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At her mother’s insistence, she applied for Countdown when Vorderman’s unhappy departure (she was with the show for an epic 26 years) was announced after she refused to take a 90 per cent pay cut.Riley, then 22, got the gig and a wardrobe of tiny figure-hugging dresses to match.Her tenure as the number-cruncher on Countdown, now presented by Nick Hewer, Lord Sugar’s henchman on The Apprentice, has gained her a certain degree of fame.They make for an odd pairing, but somehow, unfathomably, it works.Like boxer Joe Calzaghe, newsreader Natasha Kaplinsky, actress Denise van Outen and television presenter Susanna Reid, whose relationships ended after their appearances on the programme, Riley’s 16-month marriage to her teenage sweetheart, Jamie Gilbert, also collapsed.“It’s tough on a relationship because it’s so full-on and all-absorbing yet it’s something your real-life partner can’t be a part of,” she says, thoughtfully.
Jamie and I had been with one another since I was 19, and we are still good friends, it was all amicable and he’s been brilliant.” Despite the outcome, Riley, who is now single and lives in London, has no regrets about taking part in the 11th series. I’m not a natural performer, so each week I would try on a different character in which to dance,” she says.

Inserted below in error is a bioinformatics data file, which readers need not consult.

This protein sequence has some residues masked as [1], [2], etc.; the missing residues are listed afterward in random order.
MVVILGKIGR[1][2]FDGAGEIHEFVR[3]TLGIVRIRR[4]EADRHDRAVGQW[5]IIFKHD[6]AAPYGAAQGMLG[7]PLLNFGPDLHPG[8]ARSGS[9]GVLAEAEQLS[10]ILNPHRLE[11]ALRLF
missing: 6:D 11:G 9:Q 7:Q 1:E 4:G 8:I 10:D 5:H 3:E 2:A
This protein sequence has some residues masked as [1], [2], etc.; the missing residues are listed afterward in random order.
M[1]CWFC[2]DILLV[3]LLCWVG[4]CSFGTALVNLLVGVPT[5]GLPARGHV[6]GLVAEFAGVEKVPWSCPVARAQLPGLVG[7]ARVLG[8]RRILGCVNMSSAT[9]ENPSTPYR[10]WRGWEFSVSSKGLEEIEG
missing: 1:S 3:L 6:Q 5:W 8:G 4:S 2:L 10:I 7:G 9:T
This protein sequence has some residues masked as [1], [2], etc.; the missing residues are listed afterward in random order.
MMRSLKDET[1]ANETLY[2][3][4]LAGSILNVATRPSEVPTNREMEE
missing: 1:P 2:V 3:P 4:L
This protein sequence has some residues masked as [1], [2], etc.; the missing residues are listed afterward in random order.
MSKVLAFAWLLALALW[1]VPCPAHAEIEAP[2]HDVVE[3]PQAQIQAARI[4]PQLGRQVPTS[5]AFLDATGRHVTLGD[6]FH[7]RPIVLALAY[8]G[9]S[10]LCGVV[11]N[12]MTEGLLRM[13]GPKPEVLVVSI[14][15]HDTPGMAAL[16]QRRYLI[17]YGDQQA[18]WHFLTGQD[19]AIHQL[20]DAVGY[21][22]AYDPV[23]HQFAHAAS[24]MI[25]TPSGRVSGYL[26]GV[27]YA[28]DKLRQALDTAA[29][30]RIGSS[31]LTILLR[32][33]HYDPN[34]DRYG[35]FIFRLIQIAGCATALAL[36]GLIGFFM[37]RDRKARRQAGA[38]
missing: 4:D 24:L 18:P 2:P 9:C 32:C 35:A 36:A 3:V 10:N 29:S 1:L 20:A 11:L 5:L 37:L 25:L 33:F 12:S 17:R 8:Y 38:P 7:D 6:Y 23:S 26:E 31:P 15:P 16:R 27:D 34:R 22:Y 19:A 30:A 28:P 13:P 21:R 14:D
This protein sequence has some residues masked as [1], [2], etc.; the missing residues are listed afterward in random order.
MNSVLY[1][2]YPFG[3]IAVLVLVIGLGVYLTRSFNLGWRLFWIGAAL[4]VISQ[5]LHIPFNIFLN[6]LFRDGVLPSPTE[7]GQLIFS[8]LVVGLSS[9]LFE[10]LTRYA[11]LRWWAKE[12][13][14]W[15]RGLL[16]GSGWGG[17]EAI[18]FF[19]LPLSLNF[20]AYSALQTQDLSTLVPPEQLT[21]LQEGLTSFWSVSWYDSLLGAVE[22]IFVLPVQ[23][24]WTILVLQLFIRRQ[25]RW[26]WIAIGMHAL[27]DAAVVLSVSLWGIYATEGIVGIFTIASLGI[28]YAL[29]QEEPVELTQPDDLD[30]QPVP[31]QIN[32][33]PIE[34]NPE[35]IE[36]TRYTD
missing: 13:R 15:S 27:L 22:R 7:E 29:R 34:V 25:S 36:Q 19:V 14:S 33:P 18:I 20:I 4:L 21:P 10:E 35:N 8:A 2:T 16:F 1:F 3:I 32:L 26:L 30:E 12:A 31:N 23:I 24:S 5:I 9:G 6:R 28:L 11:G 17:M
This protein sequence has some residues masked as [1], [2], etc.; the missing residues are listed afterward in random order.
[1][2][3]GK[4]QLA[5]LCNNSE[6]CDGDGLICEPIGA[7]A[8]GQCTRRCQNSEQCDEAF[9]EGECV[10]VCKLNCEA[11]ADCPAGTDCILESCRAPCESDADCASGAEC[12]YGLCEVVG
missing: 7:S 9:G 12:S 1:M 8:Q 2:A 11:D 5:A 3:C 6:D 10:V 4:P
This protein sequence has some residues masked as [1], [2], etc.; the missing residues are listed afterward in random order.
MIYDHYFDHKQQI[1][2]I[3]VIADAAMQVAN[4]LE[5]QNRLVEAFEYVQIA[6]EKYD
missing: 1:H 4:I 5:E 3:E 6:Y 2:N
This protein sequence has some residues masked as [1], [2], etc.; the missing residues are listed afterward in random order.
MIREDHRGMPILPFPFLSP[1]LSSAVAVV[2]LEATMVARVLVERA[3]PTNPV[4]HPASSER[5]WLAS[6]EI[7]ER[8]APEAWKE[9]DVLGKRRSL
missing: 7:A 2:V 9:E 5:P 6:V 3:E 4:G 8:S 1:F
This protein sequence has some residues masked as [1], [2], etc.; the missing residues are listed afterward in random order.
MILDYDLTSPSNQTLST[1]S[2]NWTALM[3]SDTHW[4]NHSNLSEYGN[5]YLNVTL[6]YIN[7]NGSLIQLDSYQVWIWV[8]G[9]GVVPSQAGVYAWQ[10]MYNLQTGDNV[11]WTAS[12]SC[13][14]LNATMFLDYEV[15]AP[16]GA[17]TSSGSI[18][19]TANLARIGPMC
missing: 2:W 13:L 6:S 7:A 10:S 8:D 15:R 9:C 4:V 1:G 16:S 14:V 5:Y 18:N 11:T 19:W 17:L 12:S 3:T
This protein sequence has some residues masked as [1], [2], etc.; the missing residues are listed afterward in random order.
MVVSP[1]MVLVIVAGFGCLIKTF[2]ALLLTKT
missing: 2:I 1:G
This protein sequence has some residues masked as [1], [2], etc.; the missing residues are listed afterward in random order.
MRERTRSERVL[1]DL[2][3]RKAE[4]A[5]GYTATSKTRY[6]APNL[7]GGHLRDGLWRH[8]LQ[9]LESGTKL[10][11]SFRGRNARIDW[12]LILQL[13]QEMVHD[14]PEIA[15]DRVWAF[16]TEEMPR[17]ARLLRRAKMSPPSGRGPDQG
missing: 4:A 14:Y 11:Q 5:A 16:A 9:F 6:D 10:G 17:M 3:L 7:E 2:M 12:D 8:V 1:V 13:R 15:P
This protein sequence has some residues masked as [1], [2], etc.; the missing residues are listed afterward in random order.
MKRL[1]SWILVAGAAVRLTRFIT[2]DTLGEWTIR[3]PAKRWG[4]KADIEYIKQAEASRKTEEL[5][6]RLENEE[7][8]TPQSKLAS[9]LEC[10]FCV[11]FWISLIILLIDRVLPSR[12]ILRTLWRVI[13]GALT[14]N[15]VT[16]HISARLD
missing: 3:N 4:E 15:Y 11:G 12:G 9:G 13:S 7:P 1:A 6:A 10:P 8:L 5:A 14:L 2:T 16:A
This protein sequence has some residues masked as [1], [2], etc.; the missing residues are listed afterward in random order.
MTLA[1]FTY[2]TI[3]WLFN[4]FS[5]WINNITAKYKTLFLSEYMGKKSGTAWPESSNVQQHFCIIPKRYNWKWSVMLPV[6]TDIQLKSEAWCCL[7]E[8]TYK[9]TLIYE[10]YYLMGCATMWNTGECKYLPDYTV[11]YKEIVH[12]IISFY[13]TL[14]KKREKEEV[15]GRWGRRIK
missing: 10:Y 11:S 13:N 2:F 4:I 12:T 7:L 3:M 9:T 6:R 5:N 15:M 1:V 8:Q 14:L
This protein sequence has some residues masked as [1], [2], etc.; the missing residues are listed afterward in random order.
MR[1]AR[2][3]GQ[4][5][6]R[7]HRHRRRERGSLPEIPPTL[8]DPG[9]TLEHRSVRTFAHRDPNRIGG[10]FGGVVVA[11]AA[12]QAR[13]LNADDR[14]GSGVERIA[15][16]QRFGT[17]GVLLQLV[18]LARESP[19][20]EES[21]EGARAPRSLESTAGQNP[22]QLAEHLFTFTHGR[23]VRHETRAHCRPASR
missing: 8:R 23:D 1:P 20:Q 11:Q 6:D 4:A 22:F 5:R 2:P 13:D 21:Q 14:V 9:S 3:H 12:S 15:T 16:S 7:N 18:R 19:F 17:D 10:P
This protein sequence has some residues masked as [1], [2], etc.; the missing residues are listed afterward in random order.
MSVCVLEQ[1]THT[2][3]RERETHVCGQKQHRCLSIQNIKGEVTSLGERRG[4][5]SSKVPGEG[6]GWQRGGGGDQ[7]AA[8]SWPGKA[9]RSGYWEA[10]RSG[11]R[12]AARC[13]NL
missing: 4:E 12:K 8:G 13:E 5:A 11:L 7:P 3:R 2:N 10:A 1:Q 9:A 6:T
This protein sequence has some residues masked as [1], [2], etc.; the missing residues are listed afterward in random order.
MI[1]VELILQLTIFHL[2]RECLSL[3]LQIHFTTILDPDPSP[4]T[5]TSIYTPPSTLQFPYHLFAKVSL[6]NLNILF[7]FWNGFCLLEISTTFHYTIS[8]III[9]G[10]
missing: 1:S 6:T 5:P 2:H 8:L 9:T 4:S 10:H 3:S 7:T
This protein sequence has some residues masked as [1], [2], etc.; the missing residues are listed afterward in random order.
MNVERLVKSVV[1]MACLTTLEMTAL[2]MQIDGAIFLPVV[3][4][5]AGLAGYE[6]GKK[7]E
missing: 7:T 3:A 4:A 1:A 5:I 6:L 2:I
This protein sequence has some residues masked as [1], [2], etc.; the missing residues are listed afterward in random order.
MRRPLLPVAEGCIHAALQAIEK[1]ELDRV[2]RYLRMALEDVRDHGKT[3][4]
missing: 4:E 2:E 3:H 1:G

Given her degree, Riley could have joined the Atomic Weapons Establishment or found a secure berth in the City rather than daytime telly, but an internship at Deutsche Bank dissuaded her.
“I simply didn’t like the environment; I was used to being around men because the maths world is quite male, but the City boys were so testosterone-fuelled and arrogant and would show off so endlessly to me and to one another, it became really wearing.
“She will phone me up and say ‘I never knew you went to Oxford’ or ‘I never knew you were 30’ or ‘I didn’t know you were going to be presenting BBC One Breakfast’, and I’ll say something like ‘I didn’t', 'I’m not’ or ‘I won’t be’.” To her credit, Riley has a realistic perception of her place in the TVs star firmament and smoothly rejects the idea of ever taking on such a role; not just because of the dawn start demanded, either.
“While it’s terribly flattering to be mentioned in that context, it’s a journalist’s job and I don’t have that background.” Rather unfairly, and in a classic case of “damned if you, damned if you don’t”, Riley, who was born in Essex and educated at the Southend High School for Girls grammar school, recently came under fire from Surrey University academic Julia Percival.